Hoping for closure as frozen airman’s body found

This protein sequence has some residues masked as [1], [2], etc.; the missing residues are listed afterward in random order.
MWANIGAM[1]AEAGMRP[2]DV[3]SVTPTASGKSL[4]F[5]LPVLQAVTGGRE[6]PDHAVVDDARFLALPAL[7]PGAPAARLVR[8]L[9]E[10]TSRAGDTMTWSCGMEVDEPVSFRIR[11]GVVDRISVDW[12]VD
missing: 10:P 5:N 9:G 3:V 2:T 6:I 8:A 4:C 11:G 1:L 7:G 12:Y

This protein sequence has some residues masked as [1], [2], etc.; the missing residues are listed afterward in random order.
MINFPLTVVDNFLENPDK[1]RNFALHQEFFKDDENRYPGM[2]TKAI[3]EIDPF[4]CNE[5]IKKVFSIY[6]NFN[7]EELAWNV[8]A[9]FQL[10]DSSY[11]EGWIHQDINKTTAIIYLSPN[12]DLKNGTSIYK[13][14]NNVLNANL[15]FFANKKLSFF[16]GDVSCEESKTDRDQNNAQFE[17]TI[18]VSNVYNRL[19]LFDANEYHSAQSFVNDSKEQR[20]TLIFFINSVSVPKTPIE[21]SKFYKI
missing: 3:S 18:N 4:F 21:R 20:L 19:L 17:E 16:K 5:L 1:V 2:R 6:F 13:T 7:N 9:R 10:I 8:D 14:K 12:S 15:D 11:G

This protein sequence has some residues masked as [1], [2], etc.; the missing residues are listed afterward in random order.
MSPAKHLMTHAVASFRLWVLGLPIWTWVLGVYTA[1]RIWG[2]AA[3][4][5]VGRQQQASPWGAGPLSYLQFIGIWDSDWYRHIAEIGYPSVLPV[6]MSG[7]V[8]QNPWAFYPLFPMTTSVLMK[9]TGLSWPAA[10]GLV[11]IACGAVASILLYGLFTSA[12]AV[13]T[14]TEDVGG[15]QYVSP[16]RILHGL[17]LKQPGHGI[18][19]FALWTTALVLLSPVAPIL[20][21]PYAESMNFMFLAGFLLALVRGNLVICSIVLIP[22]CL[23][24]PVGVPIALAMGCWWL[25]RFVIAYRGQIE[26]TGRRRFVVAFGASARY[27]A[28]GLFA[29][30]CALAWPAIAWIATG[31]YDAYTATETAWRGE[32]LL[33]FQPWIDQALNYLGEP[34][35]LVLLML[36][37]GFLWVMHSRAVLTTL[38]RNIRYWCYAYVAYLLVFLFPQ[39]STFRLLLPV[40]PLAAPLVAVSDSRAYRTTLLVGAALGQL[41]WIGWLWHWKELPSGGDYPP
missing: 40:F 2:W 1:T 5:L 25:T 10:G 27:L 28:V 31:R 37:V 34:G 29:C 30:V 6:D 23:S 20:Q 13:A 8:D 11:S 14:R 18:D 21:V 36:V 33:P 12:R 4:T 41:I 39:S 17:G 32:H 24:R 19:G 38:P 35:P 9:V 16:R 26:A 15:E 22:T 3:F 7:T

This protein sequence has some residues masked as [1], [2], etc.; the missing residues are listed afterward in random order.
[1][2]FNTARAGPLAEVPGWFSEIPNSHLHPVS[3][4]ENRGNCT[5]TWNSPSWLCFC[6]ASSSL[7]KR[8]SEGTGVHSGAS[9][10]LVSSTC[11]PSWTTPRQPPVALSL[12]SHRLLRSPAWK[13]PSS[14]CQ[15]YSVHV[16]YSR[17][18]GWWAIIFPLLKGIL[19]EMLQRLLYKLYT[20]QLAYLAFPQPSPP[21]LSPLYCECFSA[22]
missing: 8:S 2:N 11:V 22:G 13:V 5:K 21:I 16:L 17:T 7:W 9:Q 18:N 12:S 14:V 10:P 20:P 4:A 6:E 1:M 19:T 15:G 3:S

first_img The four young men left at 8:30 a.m. on an overcast day with five hours of fuel aboard the AT-7 craft for a navigational training flight through the Central Valley. The weather had been stormy and gusty. Training missions had been canceled the day before, when “it rained cats and dogs” according to a diary entry by serviceman William Bechter, who trained at Mather Field in 1942, and died in action the next year. Leonard Spivey, a friend of Bechter who graduated from the base as a navigator three days after the accident, said strong winds and poor visibility may have led the plane far off course. It crashed nearly 200 miles from home. “Imagine being in a hot air balloon on a windy day,” he said. “At that time, we didn’t have sophisticated navigational devices.” Spivey read Bechter’s diary entry from the night the plane disappeared: “The war was brought close to home tonight when one AT-7 … failed to return from this morning’s hop.” Bechter wrote that flights scoured the valley for days. They gave up a month later, after 581 hours of fruitless ground and air searches, according to a 1942 military accident report. Five years later, ice climbers scaling the 60 degree slope of the Mount Darwin glacier found the first hard evidence of the crash: pieces of the motor, scattered shoes, clothing, and a piece of frozen flesh. Among them was a badge with the name of Mortenson, of Moscow, Idaho. That appears to eliminate him as the frozen airman because the uniform on the remains also bore a name tag. Forensic anthropologists in Hickam Air Force Base, in Oahu, Hawaii, have examined the body and sorted through decades-old dental records to piece together the identity of the airman who died of massive trauma in the crash. The ice tomb preserved the skin and muscle, the young man’s fair hair, even the trinkets he carried in his pockets – a 1942 calendar, coins, a fountain pen and a comb. Physical remains weren’t conclusive, so officials are gathering samples of DNA from the airmen’s families to look for a match, said Nielson-Green. The news of the find generated a lot of excitement in Munn’s hometown of St. Clairsville, Ohio, where most who grew up with him just “married and settled down,” said Shriver. Two of her sisters still live there. The find brought back bittersweet memories of the ambitious youngster who wanted to see the world beyond his parent’s confectionary store and the placid landscape of rural Ohio, Shriver said. But a phone call from military officials early in November laid her hopes to rest. “They told us they didn’t think it was him,” she said, without giving more details. That leaves only Gamber and Mustonen, the youngest son of Finnish immigrants who settled in Brainerd, Minn. Anna Mustonen never overcame her son’s disappearance, said Marjorie Freeman, who went to school with Leo and his brother, Arvo Mustonen. Freeman lived with her mother-in-law during the war and Anna Mustonen would visit their house for coffee each day. The two older women chatted in Finnish at the kitchen table. Sometimes Mustonen broke down and cried over her missing son, said Freeman. Leo Mustonen had pushed himself through junior college and the University of Minnesota. He enlisted to pursue a goal of designing aircraft, Freeman said. Anna Mustonen died in 1968, without conclusive word of her son. But if this airman turns out to be him, Freeman said, she believes he should be buried not in a military cemetery, but in Brainerd’s Evergreen Cemetery. “She would have wanted him nearby,” she said. “What mother wouldn’t?” Ewing, 92, and in a retirement home in Ohio, is also eager to bring her brother home. She had followed him to California when he enlisted. The two were close, and it was up to her to pick up Gamber’s clothes and car from the base after he disappeared. But she waited a year, hoping for some sign of the handsome former college basketball player. When she finally returned to their hometown, she was alone. For decades, she’s ached to give the body of her 23-year-old brother a proper burial in their family plot. Being able to do it now, she said, would be “truly amazing.” 160Want local news?Sign up for the Localist and stay informed Something went wrong. Please try again.subscribeCongratulations! You’re all set! FRESNO – When a flight crew training for combat in World War II disappeared in the Sierra Nevada on Nov. 18, 1942, four families were left waiting for a word or a body to bury – for some end of the grief that was only partly eased when wreckage and scant remains were found five years later. Now, 63 years later, one family might get their wish. “It’s been a long struggle,” said Millie Ewing, the sister of pilot William Gamber. Military anthropologists analyzing the well-preserved body of an airman found encased in ice last month in Kings Canyon National Park have narrowed their options to four men who flew out of Sacramento’s Mather Field on the mission that went astray: Gamber, 23, and aviation cadets John Mortenson, 25, Ernest Munn, 23, and Leo Mustonen, 22. AD Quality Auto 360p 720p 1080p Top articles1/5READ MOREBlues bury Kings early with four first-period goals Experts were able to read a name on a faded badge on the serviceman’s clothing, but they won’t reveal it until they confirm the identity through DNA. It could take weeks, or months – but that’s not long for family members who waited for decades. “What we do has to stand up to scientific and legal scrutiny, so that the family knows for sure this is their loved one,” said Maj. Rumi Nielson-Green, with the Hawaii-based Joint POW-MIA Accounting Command, which identifies remains of missing service members. “These families have been waiting for a long time, and they deserve that.” The details and the wait have been nerve-racking for Lois Shriver, who, like Ewing, was never able to bury her brother Munn, a cadet with slicked-back blond hair who still smiles, handsome, in a family picture. Munn, like the other three, was given a military funeral in San Bruno’s Golden Gate National Cemetery, but the grave is empty – a bitter memory for Shriver, who was 17 when the cadets disappeared. “You never forget these things,” she said. last_img read more